What Rights Do Unmarried Same Sex Couples Have When Buying A House?
Posted on 11th May 2020
Property Law Solicitors know that it is a common misconception that if you have cohabited for a long enough period then you become common law spouses, therefore acquiring the same rights as a married couple. A further misconception is that same-sex couples have fewer rights if they were to separate than opposite-sex couples.
Both of these schools of thought are incorrect.
The truth is that same-sex and opposite-sex couples who are married or in a civil partnership will acquire more legal protection when it comes to relationship break down than those who chose to cohabitate.
The Office for National Statistics found that the proportion of families containing a cohabiting couples increased from 15.3% to 18.4% in the year 2019 thus reflecting the trend seen in the declining proportion of the population who are married and an increasing trend in the proportion of those who are cohabiting.
In light of the increase of those cohabitating, it had our Family Law Solicitors in Lancaster considering how unmarried couples could protect themselves and avoid costly legal disputes if the relationship were to break down.
Lets assume you have found the person whom you have decided to buy a house with and you make a decision to purchase in your joint names, you would have two options for ownership be that either tenants in common or joint tenants.
If you make the decision to own the property as joint tenants (or beneficial joint tenants) then the property will be considered to belong to the both of you jointly. This means that as the owners you both must act together as a single owner. This method of ownership means that the owners do not own a specific share in the property, it also means that you cannot give away a share of the property in a will so if either of the couple were to die then their interest in the property passes automatically to the other owner. For some this is to be avoided, for example, if you have a child with someone other than the person you are purchasing a property with, you may wish that your share of the property be left to your child should you pass away rather than the person you cohabitate with.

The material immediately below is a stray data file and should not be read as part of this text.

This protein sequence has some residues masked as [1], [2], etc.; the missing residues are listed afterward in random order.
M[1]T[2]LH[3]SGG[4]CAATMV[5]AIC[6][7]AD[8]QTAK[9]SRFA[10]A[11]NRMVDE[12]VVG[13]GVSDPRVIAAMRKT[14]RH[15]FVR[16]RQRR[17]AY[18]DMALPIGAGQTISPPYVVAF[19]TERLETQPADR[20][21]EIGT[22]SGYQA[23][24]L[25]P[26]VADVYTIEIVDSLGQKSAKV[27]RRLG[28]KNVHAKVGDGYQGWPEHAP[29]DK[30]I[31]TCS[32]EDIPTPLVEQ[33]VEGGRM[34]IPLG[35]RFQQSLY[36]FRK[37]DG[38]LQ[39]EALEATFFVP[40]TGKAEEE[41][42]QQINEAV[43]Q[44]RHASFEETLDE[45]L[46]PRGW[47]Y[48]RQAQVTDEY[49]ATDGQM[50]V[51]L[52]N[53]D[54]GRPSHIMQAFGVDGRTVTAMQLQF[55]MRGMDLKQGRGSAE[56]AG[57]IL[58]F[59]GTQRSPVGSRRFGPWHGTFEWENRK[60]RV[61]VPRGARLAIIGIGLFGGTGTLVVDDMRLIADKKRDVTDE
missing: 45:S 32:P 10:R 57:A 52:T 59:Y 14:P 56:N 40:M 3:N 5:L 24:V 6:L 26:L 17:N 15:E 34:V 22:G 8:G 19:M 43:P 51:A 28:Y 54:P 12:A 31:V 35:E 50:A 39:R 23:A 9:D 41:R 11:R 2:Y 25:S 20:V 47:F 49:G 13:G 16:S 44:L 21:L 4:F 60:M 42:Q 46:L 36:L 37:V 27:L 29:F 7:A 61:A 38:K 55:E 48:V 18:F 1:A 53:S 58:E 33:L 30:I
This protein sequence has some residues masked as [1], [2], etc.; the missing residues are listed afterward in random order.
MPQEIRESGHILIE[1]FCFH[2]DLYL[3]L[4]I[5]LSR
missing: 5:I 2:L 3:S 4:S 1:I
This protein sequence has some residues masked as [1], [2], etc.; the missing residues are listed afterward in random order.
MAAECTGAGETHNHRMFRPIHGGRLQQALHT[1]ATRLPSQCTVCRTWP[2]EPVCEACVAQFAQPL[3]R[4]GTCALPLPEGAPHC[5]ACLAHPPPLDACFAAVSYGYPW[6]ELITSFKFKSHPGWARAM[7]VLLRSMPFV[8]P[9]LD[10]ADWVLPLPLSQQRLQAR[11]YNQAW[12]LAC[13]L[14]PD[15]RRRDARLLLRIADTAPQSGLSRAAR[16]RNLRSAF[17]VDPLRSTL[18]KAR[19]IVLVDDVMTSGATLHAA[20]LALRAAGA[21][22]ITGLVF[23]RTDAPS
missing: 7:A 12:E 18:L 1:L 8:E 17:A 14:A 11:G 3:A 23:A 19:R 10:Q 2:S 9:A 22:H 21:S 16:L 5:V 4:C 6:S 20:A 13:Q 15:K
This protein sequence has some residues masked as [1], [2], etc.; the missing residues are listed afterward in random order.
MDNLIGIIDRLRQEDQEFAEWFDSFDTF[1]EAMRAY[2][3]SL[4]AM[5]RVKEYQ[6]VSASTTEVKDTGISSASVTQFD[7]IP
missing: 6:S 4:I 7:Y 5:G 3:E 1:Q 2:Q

If this is a concern for you then it is suggested that you own the property as tenants in common. Owning the property in this manner would mean that you own the property jointly, but each owner also owns a specific share of its value. This means that as an owner you can give away, sell or mortgage your own share and if one owner should die then their share of the property would pass to the beneficiary in your will. This can be useful for unmarried couples investing unequal amounts of capital in the property, for example, if one person is going to place down a £30,000 deposit and the other is putting down £5,000. As well as this protection, your Solicitor will also recommend that a declaration of trust in drawn up which sets out the percentage of the property each party will own.
So, when your property conveyancing solicitor asks how you wish to hold a property; joint tenants or tenants in common, you should think carefully about the impacts of any such decision.
As well as this decision, there are other options available to protect your assets if you are not married or in a civil partnership. Our Family Law team can help you discuss a cohabitation agreement as well as discussing what will happen in the event of a relationship breakdown you can also discuss who will contribute to the running costs of the property. Such an agreement will also allow couples to think about what they want to happen if one of them dies and whether they would want the other to inherit or if you need to make a Will to give effect to what you would want to happen.
Conversations about separation and death are not easy but the assistance from a Solicitor can mean that issues are dealt with at the outset with both parties understanding exactly what would happen should they separate at a later date. This can also help Couples to decide themselves what would be fair and minimise stress assisting in the prevention of arguments spanning both property and family law after any break down.
Should you wish to discuss these matters further contact email@example.com or call 01995 602 129 and we can assist by discussing your options.
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